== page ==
Nov 20, 2004 7:23 pm


Every word Jane Novak writes in A Double Standard Too Glaring to Ignore is accurate not only about the recent American marine shooting of a wounded terrorist but also about the Israeli troops accused of desecrating Palestinian bodies.

And, yet, I am glad the double standard exists and that the Israeli chief of staff said:"I intend to reach the truth," Yaalon told Army Radio."God forbid if we are compared and likened to those against whom we are fighting."

In his predictive study on The Transformation of War, Martin Van Crefeld noted that one of the dangers presented by low-intensity conflicts is their challenge to conception of Clausewitz's"Trinitarian war" which differentiates between governments, uniform soldiers and civilians. It is important to realize that the international rules of war (including the Geneva Convention) based Trinitarian principle. Van Crefeld wrote:

"The first duty of any social entity is to protect the lives of its members. Either modern states cope with low-intensity conflict, or else they will disappear; the suspicion grows, however, that they are damned if they do and dammed if they don't. War being among the most imitative of all human activities, the very process of combating low-intensity conflict will cause both sides to become alike, unless it can be brought to a quick end."

Indeed, using brutal means to bring insurgencies to a quick end in the manner King Hussein did in September 1970 may in the long run represent the most benign option. But the world never afforded Israel that option. The UN invited the gun brandishing man responsible the Munich Olympic massacre to address the General Assembly and when cornered in Beirut, the Reagan administration helped extricate him. For reasons I can only guess at, the Bush administration permitted the insurgency to flourish in the Sunni triangle for months.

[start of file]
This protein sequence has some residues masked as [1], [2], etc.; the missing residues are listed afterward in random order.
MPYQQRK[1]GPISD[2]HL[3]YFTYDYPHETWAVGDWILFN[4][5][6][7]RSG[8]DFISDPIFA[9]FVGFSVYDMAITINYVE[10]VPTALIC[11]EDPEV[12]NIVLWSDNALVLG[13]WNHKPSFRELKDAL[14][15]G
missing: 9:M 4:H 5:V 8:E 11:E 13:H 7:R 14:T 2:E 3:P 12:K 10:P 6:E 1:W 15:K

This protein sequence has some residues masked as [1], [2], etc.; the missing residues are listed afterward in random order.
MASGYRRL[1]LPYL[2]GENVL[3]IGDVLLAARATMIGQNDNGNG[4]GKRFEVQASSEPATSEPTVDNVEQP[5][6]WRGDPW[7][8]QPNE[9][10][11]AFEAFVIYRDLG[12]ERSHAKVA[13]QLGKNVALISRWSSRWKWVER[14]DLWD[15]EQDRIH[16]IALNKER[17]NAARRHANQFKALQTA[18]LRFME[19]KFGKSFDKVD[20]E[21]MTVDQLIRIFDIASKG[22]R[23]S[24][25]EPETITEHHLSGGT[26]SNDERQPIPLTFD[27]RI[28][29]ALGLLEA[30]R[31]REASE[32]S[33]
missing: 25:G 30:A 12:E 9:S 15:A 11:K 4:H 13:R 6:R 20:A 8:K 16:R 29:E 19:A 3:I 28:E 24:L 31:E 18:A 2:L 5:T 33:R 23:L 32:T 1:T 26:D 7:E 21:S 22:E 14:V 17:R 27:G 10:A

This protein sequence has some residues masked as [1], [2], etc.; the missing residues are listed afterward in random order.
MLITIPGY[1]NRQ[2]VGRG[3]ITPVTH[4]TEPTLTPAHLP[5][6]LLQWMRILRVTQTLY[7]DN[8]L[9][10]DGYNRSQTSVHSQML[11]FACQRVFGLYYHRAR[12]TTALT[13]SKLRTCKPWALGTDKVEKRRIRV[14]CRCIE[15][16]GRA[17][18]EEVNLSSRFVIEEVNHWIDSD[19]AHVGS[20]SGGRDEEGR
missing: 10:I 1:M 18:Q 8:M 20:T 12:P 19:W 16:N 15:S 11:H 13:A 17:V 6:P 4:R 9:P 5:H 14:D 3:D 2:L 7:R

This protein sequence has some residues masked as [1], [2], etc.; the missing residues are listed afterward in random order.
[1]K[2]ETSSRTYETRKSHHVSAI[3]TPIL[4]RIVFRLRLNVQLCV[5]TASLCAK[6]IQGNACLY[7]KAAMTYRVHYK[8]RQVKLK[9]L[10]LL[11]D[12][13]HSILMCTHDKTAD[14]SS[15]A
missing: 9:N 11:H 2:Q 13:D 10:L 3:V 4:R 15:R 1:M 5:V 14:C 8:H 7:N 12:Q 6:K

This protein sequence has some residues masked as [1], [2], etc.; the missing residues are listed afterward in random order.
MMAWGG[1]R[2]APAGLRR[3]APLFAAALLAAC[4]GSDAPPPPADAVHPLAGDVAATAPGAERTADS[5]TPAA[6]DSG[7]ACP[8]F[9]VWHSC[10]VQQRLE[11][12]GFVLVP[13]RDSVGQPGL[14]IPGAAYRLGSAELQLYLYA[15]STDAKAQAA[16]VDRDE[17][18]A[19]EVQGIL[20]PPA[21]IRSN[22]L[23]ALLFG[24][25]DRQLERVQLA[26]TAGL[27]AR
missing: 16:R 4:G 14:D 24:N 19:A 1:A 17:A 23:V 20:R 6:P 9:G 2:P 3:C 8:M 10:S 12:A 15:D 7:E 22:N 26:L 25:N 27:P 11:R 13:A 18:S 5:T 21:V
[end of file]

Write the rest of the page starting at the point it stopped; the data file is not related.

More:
In any case, both the US and Israel find themselves today confronting the same challenge - fighting a low insurgency war without becoming like those they fight. Make no mistake, we are not engaged in a game of chess with the Jihadists but with a game of Go (Othello) and the victor will be the one who makes the other side more like himself. Abu Graib, the Falujah incident and the Israeli scandal may be examples of a few pieces turned the wrong way.

Ultimately, victory (and I do not dare think what it would be like to live in a world in which we become as merciless as the terrorists) will be achieved when the Muslim world realizes that the Jihadist cancer is destroying every healthy part in its collective body and turns its back on the savagery. I believe that that process has begun and the Muslim Diaspora is bound to play a central role in that transformation.

In the meantime, we must stand guard and deal very forcefully with any signs of contagion within ourselves.

So, faster, please! Remember Sun Tzu:"I have heard of an awkward speed but have never seen any skill in a lengthy campaign."

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More Comments:

Judith Apter Klinghoffer - 11/23/2004

If the differences are such as you describe then I hope the transformation will be more like Othello than Go.

Jonathan Dresner - 11/22/2004

These are two very different games. Othello does indeed involve converting pieces from one side to another.

Go, at least the Asian form with which I am familiar, is a territorial occupation game, a strategic surrounding of terrority resulting in isolated "dead" patches.

Othello really is the analogy you want for the ideological and methodological transformation you describe.